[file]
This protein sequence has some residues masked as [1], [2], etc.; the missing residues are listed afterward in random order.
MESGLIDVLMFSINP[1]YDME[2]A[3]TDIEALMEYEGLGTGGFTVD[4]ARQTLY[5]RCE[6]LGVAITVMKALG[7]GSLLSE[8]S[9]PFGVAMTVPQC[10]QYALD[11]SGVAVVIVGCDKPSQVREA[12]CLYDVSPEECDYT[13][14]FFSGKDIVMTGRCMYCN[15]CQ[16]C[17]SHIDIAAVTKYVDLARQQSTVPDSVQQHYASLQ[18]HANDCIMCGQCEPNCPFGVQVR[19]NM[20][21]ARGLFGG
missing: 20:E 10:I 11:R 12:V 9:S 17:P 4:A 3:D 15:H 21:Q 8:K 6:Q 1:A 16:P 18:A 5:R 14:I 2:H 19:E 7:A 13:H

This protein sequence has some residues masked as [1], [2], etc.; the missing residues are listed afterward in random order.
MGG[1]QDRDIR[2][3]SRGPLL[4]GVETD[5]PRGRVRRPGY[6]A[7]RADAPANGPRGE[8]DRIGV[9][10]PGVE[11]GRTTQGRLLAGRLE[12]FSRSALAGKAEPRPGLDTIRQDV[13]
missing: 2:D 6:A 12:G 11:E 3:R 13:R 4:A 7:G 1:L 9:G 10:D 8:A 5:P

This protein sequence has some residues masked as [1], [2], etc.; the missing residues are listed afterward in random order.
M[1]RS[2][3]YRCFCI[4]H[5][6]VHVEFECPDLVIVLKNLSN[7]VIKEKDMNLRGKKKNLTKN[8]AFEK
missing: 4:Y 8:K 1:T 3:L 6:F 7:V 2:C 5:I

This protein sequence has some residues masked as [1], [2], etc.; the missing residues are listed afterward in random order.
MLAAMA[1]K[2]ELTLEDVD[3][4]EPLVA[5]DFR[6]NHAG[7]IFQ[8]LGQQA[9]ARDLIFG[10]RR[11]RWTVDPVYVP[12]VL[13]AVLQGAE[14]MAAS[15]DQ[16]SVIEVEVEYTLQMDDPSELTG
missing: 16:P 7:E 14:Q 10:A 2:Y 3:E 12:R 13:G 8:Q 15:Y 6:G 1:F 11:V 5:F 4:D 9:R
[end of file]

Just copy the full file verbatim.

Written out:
This protein sequence has some residues masked as [1], [2], etc.; the missing residues are listed afterward in random order.
MESGLIDVLMFSINP[1]YDME[2]A[3]TDIEALMEYEGLGTGGFTVD[4]ARQTLY[5]RCE[6]LGVAITVMKALG[7]GSLLSE[8]S[9]PFGVAMTVPQC[10]QYALD[11]SGVAVVIVGCDKPSQVREA[12]CLYDVSPEECDYT[13][14]FFSGKDIVMTGRCMYCN[15]CQ[16]C[17]SHIDIAAVTKYVDLARQQSTVPDSVQQHYASLQ[18]HANDCIMCGQCEPNCPFGVQVR[19]NM[20][21]ARGLFGG
missing: 20:E 10:I 11:R 12:V 9:S 17:P 4:A 3:D 15:H 21:Q 8:K 6:Q 1:A 16:P 18:A 5:R 14:I 2:H 19:E 7:A 13:H

This protein sequence has some residues masked as [1], [2], etc.; the missing residues are listed afterward in random order.
MGG[1]QDRDIR[2][3]SRGPLL[4]GVETD[5]PRGRVRRPGY[6]A[7]RADAPANGPRGE[8]DRIGV[9][10]PGVE[11]GRTTQGRLLAGRLE[12]FSRSALAGKAEPRPGLDTIRQDV[13]
missing: 2:D 6:A 12:G 11:E 3:R 13:R 4:A 7:G 1:L 9:G 10:D 8:A 5:P

This protein sequence has some residues masked as [1], [2], etc.; the missing residues are listed afterward in random order.
M[1]RS[2][3]YRCFCI[4]H[5][6]VHVEFECPDLVIVLKNLSN[7]VIKEKDMNLRGKKKNLTKN[8]AFEK
missing: 4:Y 8:K 1:T 3:L 6:F 7:V 2:C 5:I

This protein sequence has some residues masked as [1], [2], etc.; the missing residues are listed afterward in random order.
MLAAMA[1]K[2]ELTLEDVD[3][4]EPLVA[5]DFR[6]NHAG[7]IFQ[8]LGQQA[9]ARDLIFG[10]RR[11]RWTVDPVYVP[12]VL[13]AVLQGAE[14]MAAS[15]DQ[16]SVIEVEVEYTLQMDDPSELTG
missing: 16:P 7:E 14:Q 10:A 2:Y 3:E 12:R 13:G 8:Q 15:Y 6:G 1:F 11:V 5:F 4:D 9:R